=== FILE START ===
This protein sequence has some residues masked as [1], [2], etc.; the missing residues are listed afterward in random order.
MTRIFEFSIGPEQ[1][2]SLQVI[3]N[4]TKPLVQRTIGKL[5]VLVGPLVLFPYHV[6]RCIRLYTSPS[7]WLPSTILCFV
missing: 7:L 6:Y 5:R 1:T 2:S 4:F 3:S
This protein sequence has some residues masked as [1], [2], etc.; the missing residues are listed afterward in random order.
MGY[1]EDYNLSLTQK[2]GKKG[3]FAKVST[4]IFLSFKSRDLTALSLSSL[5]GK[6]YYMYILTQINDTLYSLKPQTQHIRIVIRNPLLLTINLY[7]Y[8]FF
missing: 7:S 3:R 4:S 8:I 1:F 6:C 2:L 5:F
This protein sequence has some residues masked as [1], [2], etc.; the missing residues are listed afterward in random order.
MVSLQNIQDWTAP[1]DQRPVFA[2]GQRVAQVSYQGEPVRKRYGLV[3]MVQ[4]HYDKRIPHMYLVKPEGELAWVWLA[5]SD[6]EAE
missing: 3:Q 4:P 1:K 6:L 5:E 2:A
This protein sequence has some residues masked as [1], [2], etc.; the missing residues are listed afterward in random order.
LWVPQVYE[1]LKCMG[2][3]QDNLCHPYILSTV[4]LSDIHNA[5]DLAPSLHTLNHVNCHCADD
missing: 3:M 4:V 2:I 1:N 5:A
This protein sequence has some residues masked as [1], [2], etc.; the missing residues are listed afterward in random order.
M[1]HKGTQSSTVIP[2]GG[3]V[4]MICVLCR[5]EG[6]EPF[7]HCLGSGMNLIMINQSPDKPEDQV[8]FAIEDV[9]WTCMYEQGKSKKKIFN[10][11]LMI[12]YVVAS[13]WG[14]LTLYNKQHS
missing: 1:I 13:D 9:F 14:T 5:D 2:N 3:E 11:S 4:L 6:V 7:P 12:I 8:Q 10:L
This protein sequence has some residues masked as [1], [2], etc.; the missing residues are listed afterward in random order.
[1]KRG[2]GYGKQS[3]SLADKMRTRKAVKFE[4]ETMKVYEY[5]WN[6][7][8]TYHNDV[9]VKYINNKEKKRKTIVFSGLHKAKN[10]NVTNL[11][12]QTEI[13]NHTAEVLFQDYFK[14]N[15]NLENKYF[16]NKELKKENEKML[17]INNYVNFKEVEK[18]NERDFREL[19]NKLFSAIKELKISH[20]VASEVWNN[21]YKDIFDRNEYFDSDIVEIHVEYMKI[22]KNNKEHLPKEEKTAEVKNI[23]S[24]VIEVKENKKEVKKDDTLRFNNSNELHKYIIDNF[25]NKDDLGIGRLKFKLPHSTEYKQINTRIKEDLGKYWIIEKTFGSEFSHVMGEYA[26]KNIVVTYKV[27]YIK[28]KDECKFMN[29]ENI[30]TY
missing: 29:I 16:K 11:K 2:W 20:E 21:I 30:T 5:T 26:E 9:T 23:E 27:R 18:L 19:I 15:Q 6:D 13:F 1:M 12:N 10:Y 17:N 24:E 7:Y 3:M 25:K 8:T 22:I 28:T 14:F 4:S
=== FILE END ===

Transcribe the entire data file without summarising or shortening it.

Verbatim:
This protein sequence has some residues masked as [1], [2], etc.; the missing residues are listed afterward in random order.
MTRIFEFSIGPEQ[1][2]SLQVI[3]N[4]TKPLVQRTIGKL[5]VLVGPLVLFPYHV[6]RCIRLYTSPS[7]WLPSTILCFV
missing: 7:L 6:Y 5:R 1:T 2:S 4:F 3:S
This protein sequence has some residues masked as [1], [2], etc.; the missing residues are listed afterward in random order.
MGY[1]EDYNLSLTQK[2]GKKG[3]FAKVST[4]IFLSFKSRDLTALSLSSL[5]GK[6]YYMYILTQINDTLYSLKPQTQHIRIVIRNPLLLTINLY[7]Y[8]FF
missing: 7:S 3:R 4:S 8:I 1:F 6:C 2:L 5:F
This protein sequence has some residues masked as [1], [2], etc.; the missing residues are listed afterward in random order.
MVSLQNIQDWTAP[1]DQRPVFA[2]GQRVAQVSYQGEPVRKRYGLV[3]MVQ[4]HYDKRIPHMYLVKPEGELAWVWLA[5]SD[6]EAE
missing: 3:Q 4:P 1:K 6:L 5:E 2:A
This protein sequence has some residues masked as [1], [2], etc.; the missing residues are listed afterward in random order.
LWVPQVYE[1]LKCMG[2][3]QDNLCHPYILSTV[4]LSDIHNA[5]DLAPSLHTLNHVNCHCADD
missing: 3:M 4:V 2:I 1:N 5:A
This protein sequence has some residues masked as [1], [2], etc.; the missing residues are listed afterward in random order.
M[1]HKGTQSSTVIP[2]GG[3]V[4]MICVLCR[5]EG[6]EPF[7]HCLGSGMNLIMINQSPDKPEDQV[8]FAIEDV[9]WTCMYEQGKSKKKIFN[10][11]LMI[12]YVVAS[13]WG[14]LTLYNKQHS
missing: 1:I 13:D 9:F 14:T 5:D 2:N 3:E 11:S 4:L 6:V 7:P 12:I 8:Q 10:L
This protein sequence has some residues masked as [1], [2], etc.; the missing residues are listed afterward in random order.
[1]KRG[2]GYGKQS[3]SLADKMRTRKAVKFE[4]ETMKVYEY[5]WN[6][7][8]TYHNDV[9]VKYINNKEKKRKTIVFSGLHKAKN[10]NVTNL[11][12]QTEI[13]NHTAEVLFQDYFK[14]N[15]NLENKYF[16]NKELKKENEKML[17]INNYVNFKEVEK[18]NERDFREL[19]NKLFSAIKELKISH[20]VASEVWNN[21]YKDIFDRNEYFDSDIVEIHVEYMKI[22]KNNKEHLPKEEKTAEVKNI[23]S[24]VIEVKENKKEVKKDDTLRFNNSNELHKYIIDNF[25]NKDDLGIGRLKFKLPHSTEYKQINTRIKEDLGKYWIIEKTFGSEFSHVMGEYA[26]KNIVVTYKV[27]YIK[28]KDECKFMN[29]ENI[30]TY
missing: 29:I 16:K 11:K 2:W 20:E 21:I 30:T 5:T 26:E 9:T 23:E 27:R 18:L 19:I 15:Q 6:D 13:F 1:M 12:N 10:Y 17:N 24:E 7:Y 3:M 25:K 8:T 22:I 28:T 14:F 4:S